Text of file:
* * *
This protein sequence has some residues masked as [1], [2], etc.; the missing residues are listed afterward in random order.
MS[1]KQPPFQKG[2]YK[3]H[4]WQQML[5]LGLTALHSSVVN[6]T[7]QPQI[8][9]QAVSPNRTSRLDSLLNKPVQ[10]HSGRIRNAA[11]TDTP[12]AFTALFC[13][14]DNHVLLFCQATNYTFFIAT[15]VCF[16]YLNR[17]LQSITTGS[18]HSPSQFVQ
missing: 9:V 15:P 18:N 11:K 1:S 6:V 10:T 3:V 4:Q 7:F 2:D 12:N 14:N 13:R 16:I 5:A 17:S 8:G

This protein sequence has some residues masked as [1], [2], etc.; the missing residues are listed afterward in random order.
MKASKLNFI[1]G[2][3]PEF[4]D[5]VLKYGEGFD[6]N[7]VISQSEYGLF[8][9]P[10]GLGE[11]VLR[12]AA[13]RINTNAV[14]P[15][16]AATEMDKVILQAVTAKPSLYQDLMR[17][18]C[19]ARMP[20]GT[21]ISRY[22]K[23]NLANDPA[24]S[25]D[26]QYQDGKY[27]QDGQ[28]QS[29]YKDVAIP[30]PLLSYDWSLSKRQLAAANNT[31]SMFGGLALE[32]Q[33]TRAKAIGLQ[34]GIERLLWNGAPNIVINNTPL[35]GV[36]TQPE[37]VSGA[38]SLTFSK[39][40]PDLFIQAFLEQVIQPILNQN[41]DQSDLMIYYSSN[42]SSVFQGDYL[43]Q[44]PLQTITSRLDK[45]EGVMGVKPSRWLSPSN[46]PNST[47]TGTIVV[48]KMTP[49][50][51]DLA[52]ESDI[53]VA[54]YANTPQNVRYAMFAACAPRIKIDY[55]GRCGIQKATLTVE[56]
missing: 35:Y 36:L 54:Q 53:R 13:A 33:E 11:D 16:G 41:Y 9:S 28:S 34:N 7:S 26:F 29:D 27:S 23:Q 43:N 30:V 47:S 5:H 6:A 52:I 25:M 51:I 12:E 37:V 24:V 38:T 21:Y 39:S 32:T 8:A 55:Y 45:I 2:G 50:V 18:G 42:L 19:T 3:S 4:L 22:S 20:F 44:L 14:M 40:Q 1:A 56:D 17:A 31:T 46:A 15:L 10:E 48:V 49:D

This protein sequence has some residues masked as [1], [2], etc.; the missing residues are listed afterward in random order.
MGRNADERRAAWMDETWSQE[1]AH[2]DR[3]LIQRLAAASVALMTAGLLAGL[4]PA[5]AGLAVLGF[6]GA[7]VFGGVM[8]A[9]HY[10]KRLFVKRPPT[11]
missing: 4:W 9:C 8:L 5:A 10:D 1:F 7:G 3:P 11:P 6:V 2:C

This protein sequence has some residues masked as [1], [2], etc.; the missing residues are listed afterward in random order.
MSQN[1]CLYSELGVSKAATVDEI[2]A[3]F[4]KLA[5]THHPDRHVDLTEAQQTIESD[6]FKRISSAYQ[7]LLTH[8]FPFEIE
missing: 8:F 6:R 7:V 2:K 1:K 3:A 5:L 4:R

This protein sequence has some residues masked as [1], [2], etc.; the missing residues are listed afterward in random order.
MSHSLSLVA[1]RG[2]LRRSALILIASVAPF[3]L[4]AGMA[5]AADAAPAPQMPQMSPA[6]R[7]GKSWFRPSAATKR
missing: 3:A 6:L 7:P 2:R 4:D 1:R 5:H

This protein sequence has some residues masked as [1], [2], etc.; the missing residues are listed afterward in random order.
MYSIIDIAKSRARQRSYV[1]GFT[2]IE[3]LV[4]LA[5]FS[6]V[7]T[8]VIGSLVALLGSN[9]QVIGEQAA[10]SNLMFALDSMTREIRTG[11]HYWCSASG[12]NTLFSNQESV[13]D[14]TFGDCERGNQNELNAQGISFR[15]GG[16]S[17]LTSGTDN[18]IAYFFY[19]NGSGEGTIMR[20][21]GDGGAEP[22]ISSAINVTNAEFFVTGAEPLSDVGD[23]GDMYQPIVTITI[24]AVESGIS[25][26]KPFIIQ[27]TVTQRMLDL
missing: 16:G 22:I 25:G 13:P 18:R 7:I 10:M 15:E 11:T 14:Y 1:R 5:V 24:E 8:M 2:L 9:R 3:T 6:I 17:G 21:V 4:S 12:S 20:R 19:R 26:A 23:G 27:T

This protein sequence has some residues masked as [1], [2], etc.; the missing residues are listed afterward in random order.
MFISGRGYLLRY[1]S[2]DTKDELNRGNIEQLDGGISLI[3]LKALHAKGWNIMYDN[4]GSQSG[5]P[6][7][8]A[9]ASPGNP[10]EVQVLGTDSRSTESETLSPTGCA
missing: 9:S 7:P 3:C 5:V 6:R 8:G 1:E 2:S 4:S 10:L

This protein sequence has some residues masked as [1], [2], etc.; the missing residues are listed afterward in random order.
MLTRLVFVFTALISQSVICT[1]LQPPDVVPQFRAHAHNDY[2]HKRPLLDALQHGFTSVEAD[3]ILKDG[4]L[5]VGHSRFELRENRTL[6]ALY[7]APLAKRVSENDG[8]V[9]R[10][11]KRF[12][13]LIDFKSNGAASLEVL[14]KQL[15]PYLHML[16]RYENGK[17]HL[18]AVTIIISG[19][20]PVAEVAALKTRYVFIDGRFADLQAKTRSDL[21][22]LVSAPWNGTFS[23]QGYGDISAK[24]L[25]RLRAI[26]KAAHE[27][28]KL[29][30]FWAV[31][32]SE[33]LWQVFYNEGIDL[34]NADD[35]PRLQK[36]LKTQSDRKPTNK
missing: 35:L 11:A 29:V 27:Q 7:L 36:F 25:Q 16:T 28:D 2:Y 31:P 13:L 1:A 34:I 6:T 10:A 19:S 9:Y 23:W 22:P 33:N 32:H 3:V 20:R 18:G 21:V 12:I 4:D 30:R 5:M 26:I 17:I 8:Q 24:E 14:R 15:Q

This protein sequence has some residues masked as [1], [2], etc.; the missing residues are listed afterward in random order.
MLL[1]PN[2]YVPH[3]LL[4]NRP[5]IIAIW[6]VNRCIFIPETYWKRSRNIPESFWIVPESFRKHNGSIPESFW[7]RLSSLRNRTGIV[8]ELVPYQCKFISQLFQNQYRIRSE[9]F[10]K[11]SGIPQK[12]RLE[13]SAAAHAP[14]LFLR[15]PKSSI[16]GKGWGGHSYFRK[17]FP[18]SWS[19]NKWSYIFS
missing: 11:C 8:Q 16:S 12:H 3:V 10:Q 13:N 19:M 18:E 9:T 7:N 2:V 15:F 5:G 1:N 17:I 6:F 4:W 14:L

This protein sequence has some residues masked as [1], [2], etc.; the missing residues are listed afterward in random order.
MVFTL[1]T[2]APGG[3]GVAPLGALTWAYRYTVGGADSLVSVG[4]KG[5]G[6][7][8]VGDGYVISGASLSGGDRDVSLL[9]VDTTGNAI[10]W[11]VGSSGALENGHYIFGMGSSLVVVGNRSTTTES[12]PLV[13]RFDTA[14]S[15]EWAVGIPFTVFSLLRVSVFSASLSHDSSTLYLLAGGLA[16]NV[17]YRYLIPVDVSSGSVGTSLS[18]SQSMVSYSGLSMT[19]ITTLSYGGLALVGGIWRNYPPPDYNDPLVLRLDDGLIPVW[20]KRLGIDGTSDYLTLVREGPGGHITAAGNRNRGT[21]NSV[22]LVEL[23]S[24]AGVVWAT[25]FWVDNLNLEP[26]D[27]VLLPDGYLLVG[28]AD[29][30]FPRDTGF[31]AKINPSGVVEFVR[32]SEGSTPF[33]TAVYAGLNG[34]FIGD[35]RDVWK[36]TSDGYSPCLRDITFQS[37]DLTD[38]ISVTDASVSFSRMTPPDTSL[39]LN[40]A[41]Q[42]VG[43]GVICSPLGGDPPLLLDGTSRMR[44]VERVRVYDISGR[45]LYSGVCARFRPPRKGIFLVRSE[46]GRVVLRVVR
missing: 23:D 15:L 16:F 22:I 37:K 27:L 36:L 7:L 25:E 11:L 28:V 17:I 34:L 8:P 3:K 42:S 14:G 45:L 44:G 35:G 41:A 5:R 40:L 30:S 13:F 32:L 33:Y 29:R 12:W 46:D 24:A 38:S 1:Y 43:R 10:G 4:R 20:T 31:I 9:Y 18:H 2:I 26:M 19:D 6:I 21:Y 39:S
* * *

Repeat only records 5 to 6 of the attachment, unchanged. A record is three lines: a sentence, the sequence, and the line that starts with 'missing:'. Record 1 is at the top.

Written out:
This protein sequence has some residues masked as [1], [2], etc.; the missing residues are listed afterward in random order.
MSHSLSLVA[1]RG[2]LRRSALILIASVAPF[3]L[4]AGMA[5]AADAAPAPQMPQMSPA[6]R[7]GKSWFRPSAATKR
missing: 3:A 6:L 7:P 2:R 4:D 1:R 5:H

This protein sequence has some residues masked as [1], [2], etc.; the missing residues are listed afterward in random order.
MYSIIDIAKSRARQRSYV[1]GFT[2]IE[3]LV[4]LA[5]FS[6]V[7]T[8]VIGSLVALLGSN[9]QVIGEQAA[10]SNLMFALDSMTREIRTG[11]HYWCSASG[12]NTLFSNQESV[13]D[14]TFGDCERGNQNELNAQGISFR[15]GG[16]S[17]LTSGTDN[18]IAYFFY[19]NGSGEGTIMR[20][21]GDGGAEP[22]ISSAINVTNAEFFVTGAEPLSDVGD[23]GDMYQPIVTITI[24]AVESGIS[25][26]KPFIIQ[27]TVTQRMLDL
missing: 16:G 22:I 25:G 13:P 18:R 7:I 10:M 15:E 11:T 14:Y 1:R 5:V 24:E 8:M 2:L 9:R 3:T 6:I 17:G 21:V 4:S 12:S 20:R 19:R 26:A 23:G 27:T